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1[mass noun] A bright red mineral consisting of mercury sulphide, sometimes used as a pigment.
- ‘The Taoist quest for longevity, begun in earlier times, persisted with research and experimentation in the consumption of cinnabar.’
- ‘In the 5th century B.C., Asian artists discovered that the mineral cinnabar produced a stable, vivid red.’
- ‘Allergy to tattoo pigment is rare, but reaction to cinnabar, the red pigment, is the most common.’
- ‘The trail once led from the cinnabar or quicksilver mines of Mount St Helena to the port of San Pablo.’
- ‘It is still possible to buy smears of cinnabar in the town of Huancavelica, located at 1,000 meters below the mine.’
- ‘The mineraloid is usually found in the ore cinnabar, where it must go through a heating and condensing process to be obtained.’
- ‘Instead of using traditional Japanese mineral pigments such as azurite, lapis, malachite and cinnabar mixed with gelatin, he employed his familiar oil paints and European gilding methods.’
- ‘Cayenne pepper, which easily loses its red colour, was tinted with cinnabar, an extremely poisonous mercury compound.’
- ‘Striking jewellery from these Toronto designers includes materials like black jade, amber and cinnabar.’
- ‘But, among what Ms. Moore lists as ‘poisonous’ pigments are cinnabar and realgar.’
- ‘The data obtained can be used as a reference for controlling soluble mercury contents in Chinese traditional patent medicines containing cinnabar.’
- ‘This is when the first texts for obtaining mercury from its ore cinnabar appear.’
- ‘Mercury is a persistent heavy metal, processed into a liquid from mined cinnabar.’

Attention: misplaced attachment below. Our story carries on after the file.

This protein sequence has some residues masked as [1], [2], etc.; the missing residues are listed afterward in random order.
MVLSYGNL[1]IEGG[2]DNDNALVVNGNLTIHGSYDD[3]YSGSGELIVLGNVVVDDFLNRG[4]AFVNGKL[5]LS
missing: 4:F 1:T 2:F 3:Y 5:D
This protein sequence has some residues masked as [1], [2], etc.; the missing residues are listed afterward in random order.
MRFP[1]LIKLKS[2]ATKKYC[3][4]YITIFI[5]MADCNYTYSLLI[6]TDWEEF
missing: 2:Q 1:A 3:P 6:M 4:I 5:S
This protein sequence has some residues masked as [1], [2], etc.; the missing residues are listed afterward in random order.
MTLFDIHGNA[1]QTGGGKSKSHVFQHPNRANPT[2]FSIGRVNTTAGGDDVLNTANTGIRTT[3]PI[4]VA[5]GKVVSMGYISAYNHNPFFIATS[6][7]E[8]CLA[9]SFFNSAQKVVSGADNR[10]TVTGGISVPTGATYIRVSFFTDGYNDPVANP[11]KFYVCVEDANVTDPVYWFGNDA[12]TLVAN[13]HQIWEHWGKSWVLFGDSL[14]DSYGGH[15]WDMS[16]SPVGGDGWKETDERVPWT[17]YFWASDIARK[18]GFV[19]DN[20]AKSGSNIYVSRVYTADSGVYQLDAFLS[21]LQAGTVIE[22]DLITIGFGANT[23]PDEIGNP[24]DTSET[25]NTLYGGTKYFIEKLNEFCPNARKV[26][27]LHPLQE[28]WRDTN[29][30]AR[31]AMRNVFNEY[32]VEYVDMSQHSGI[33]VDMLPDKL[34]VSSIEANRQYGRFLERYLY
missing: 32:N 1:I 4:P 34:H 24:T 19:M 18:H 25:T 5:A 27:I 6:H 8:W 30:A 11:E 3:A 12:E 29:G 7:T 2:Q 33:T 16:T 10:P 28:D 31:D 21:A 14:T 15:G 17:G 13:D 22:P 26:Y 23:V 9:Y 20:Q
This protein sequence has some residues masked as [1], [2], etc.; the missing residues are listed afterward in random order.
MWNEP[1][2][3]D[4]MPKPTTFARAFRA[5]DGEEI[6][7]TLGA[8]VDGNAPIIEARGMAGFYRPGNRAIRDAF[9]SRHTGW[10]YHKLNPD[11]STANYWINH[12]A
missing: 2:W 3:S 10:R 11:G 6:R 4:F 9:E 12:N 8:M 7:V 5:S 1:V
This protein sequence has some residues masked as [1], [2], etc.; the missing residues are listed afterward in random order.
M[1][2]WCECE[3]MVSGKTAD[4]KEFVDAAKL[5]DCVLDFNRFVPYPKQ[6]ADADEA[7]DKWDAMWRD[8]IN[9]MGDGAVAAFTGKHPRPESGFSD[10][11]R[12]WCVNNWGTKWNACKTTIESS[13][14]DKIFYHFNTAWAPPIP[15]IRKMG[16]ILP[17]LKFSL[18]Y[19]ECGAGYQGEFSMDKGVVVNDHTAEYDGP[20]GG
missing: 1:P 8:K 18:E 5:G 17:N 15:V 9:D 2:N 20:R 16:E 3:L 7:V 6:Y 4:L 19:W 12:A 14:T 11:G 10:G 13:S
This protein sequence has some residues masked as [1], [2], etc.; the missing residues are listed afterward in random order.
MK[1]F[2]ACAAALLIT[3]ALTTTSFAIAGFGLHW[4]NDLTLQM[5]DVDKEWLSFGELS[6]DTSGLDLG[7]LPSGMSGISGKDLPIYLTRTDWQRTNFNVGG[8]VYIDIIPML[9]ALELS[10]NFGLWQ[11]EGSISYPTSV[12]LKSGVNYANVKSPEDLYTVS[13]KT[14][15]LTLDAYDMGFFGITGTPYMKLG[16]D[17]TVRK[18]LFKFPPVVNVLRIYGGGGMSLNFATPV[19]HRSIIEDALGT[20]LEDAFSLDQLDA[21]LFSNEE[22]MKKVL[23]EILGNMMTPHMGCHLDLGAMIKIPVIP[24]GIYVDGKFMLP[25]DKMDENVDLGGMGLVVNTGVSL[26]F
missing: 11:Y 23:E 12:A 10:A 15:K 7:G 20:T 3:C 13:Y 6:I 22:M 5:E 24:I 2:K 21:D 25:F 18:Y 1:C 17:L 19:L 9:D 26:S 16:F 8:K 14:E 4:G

- ‘Red cinnabar had been sprinkled over the body and grave goods.’
- ‘Some of the oldest focus not on gold but on cinnabar, the red mineral mercury sulphide.’
- ‘When he was only 15, an immortal taught him the art of refining cinnabar into a medicine that was said to cure all illnesses.’
- ‘The Greek philosopher Theophrastus described a method for preparing mercury by rubbing cinnabar with vinegar in a clay dish.’
- 1.1The bright red colour of cinnabar.[as modifier] ‘the blood coagulated in cinnabar threads’
scarlet, red, crimson, vermilion, cinnabar, wine, wine-coloured, claret, claret-red, claret-colouredView synonyms
- ‘In the 16 paintings in this show, Shinoda uses black sumi and cinnabar inks in asymmetrical compositions that balance empty space.’
- ‘The white plaster dust had been washed out of his hair and now his rich cinnabar mane shone.’
- ‘The yellow is paired with a brilliant, beautiful cinnabar red.’
- ‘The ocher yellow and cinnabar red walls suggest Morocco, while the citrus and grapevines in containers evoke Italy.’
- ‘The thick curly mass of her cinnabar hair hung heavily, almost to her waist when wet.’
2A day-flying moth with black and red wings, whose black and yellow caterpillars feed on groundsel and ragwort.
- ‘Ragwort supports the life cycle of a multitude of creatures, most notably the cinnabar moth.’
- ‘In recent years, ragwort hysteria has led to a decline in numbers of cinnabars.’
- ‘Ragwort is the food plant for more than 70 species of insects, most notably the cinnabar moth.’
Middle English: from Latin cinnabaris, from Greek kinnabari, of oriental origin.
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